Anchored by Jake Tapper, The Lead airs at 4 p.m. ET on CNN.
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When it comes to negotiations over the debt ceiling, a separate crisis from the looming government shutdown, Republicans are demanding, among other things, a one-year delay of the president's health care law, blocking Net Neutrality regulations, approval of the Keystone pipeline, and blocking the Environmental Protection Agency from regulating ash waste from coal fired power plants.
None of the demands have any obvious connection with the national debt. But Republicans are using something so critical for leverage on issues they cannot realistically get support for in the Senate.
President Barack Obama said Thursday that he "will not negotiate on anything when it comes to the full faith and credit of the United States of America."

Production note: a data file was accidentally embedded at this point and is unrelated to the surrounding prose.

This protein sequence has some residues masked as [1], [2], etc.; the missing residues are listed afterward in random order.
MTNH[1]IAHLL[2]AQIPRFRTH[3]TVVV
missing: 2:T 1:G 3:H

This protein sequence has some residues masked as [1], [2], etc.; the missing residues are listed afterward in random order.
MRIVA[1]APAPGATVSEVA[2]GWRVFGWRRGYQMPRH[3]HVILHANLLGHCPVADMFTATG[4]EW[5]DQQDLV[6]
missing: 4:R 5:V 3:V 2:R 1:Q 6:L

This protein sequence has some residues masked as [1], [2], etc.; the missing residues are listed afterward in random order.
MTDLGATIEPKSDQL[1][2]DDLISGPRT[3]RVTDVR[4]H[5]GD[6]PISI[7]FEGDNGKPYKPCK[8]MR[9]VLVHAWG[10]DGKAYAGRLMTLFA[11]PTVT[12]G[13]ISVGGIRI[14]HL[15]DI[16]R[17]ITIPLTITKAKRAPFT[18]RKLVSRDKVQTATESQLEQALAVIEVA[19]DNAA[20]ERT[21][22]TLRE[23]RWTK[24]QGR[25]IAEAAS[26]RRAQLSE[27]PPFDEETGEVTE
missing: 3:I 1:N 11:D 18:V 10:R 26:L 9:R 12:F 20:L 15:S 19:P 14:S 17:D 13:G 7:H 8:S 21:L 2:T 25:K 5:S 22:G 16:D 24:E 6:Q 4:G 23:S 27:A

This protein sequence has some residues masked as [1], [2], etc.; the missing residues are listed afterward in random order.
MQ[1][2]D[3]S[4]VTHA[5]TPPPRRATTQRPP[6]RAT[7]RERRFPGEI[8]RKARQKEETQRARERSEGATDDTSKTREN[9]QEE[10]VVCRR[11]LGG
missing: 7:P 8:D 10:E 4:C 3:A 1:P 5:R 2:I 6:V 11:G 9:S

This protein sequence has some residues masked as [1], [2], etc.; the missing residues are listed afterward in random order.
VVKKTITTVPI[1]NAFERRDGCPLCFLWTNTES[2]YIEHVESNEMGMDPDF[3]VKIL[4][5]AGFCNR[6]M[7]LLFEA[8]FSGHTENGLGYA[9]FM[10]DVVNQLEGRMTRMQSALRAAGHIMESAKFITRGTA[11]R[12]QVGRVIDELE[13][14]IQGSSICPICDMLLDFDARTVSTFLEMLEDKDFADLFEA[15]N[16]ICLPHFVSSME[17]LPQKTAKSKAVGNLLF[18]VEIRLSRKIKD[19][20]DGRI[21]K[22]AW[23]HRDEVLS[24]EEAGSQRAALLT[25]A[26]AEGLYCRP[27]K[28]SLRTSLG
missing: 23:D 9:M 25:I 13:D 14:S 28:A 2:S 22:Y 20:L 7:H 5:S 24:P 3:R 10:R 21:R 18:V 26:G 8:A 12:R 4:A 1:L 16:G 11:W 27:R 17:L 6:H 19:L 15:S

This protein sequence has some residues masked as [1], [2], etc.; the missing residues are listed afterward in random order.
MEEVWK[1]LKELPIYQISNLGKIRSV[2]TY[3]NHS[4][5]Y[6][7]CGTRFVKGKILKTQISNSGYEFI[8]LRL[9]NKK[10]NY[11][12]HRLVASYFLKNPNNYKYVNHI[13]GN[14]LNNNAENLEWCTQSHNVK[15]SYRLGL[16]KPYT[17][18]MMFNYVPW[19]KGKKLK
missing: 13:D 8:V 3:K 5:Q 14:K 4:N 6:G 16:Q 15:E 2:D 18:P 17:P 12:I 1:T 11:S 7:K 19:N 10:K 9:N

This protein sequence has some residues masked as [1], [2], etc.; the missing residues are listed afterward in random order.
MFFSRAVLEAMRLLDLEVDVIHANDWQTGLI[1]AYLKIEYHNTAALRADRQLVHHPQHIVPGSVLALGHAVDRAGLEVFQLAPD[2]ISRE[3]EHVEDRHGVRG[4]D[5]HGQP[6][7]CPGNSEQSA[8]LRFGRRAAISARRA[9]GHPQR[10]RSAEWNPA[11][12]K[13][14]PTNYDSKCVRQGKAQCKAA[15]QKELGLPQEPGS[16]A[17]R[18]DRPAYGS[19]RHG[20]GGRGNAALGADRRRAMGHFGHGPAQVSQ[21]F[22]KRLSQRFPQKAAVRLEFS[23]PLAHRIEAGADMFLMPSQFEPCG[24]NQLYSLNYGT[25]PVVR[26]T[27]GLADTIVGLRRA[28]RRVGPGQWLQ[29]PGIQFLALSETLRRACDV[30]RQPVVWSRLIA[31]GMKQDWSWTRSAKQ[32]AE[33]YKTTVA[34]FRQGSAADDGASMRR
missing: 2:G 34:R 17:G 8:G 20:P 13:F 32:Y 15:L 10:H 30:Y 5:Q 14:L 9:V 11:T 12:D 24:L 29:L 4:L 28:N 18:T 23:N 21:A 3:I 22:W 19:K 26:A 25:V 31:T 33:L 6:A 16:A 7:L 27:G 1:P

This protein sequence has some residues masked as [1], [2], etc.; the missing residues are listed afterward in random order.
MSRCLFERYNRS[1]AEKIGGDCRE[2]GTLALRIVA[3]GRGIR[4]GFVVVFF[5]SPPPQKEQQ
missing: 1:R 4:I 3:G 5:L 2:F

"It's completely unrealistic for the president to say that we're not going to negotiate over the debt ceiling, that he thinks somehow that we should be just giving him another blank check to continue these record deficits," said Rep. Cathy McMorris Rodgers, R-Washington.
"We are proposing reforms that include spending cuts, spending reductions, as well as pro-growth policies that will get our economy growing again," said McMorris Rodgers.
But why tie it to the debt ceiling? Because, as McMorris Rodgers pointed out, it has historically been a strong, and effective bargaining tool.
"Look at President Clinton, President Reagan, you look at President Bush, the debt ceiling has often been used as that opportunity for Republicans and Democrats, White House and Congress to negotiate the way forward, and to work to bring down the debt that we have accumulated in this country," said McMorris Rodgers.
For more of our interview with Rep. Cathy McMorris Rodgers, watch the video above.